This is what the Church means when she calls Mary Co-Redemptrix. Mary is the woman with the Redeemer. It is impossible to tear Mary from our Redemption. Our Redemption (Jesus Christ) began in her. Our Redemption came through her. She was chosen, and she consented. She stood in sorrow unimaginable beneath the Cross of Our Lord and offered Him to the Father, trusting completely in His plan of salvation.

Today especially, and always: Our Lady of Sorrows, ora pro nobis! (pray for us!)

Mother, have pity on me, who has not loved God, and who has so greatly offended Him. Thy sorrows, it is true, assure me of pardon, but that is not sufficient. I wish to love God. Who could obtain for me that grace if not thee, who are the Mother of holy love! O Mary, Thou consolest everyone; favor me also, with thy consolations. Amen. (Prayer of St. Alphonsus Liguori)

Catholic reads for the feast of Our Lady of Sorrows:

The Foot of the Cross by Fr. Frederick W. Faber

Miracles

He that believeth in me, the works that I do, he also shall do; and greater than these shall he do.

John 14:12

Reading Fr. Hebert’s Saints Who Raised the Dead and now enjoying Joan Carroll Cruz’s Mysteries, Marvels, Miracles in the Lives of the Saints has been enlightening and reassuring. It certainly has proved very interesting as well. The sheer volume of miraculous events, confirmed by doctors, non-believers, etc. is staggering.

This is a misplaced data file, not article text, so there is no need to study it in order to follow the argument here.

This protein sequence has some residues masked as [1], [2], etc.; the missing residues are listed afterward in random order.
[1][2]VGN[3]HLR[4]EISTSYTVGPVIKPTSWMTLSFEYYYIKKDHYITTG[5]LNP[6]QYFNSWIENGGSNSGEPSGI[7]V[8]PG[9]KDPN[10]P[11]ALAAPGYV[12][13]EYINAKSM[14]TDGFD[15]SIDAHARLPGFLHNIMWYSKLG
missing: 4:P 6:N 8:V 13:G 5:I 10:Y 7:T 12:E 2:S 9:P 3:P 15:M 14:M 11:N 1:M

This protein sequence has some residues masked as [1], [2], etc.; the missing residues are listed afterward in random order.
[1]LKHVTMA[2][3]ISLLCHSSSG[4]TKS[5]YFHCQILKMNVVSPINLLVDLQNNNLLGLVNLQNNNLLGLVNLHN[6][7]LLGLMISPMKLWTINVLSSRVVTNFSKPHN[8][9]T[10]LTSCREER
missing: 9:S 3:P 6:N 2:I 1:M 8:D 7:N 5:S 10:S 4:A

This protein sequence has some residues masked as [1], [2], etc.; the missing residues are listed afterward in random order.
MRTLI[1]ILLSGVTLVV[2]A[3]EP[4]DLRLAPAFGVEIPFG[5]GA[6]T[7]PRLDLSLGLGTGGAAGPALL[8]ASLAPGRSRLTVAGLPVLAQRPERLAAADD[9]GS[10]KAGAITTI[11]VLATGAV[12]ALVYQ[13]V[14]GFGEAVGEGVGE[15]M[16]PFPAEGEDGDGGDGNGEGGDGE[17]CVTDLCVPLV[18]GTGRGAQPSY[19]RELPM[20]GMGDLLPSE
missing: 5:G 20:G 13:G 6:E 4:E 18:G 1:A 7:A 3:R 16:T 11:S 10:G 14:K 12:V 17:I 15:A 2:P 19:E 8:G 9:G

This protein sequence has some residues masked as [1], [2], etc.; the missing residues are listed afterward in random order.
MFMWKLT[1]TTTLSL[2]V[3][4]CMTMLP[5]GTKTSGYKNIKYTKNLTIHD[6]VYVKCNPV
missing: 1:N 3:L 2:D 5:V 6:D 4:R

I’ve always been a rather cautious (some might say “overly cautious”) person, and I think a healthy dose of skepticism is all right. Not skepticism in the sense that all things are impossible, but in the sense that natural causes and reasons should be considered. Attributing the miraculous to everything right away would be cause for accusations of gullibility, and a lessening of belief, as well as occasions of mockery (think of people who claim to see pictures of the Blessed Virgin Mary in perishable things like toast). So, I do think we have to be careful. But I also see the need to recognize that we ought to give credit where credit is due. When it has been determined that there is no natural explanation for an event, it’s safe to term it ‘miraculous’ and give thanks to God through Whom all things are possible.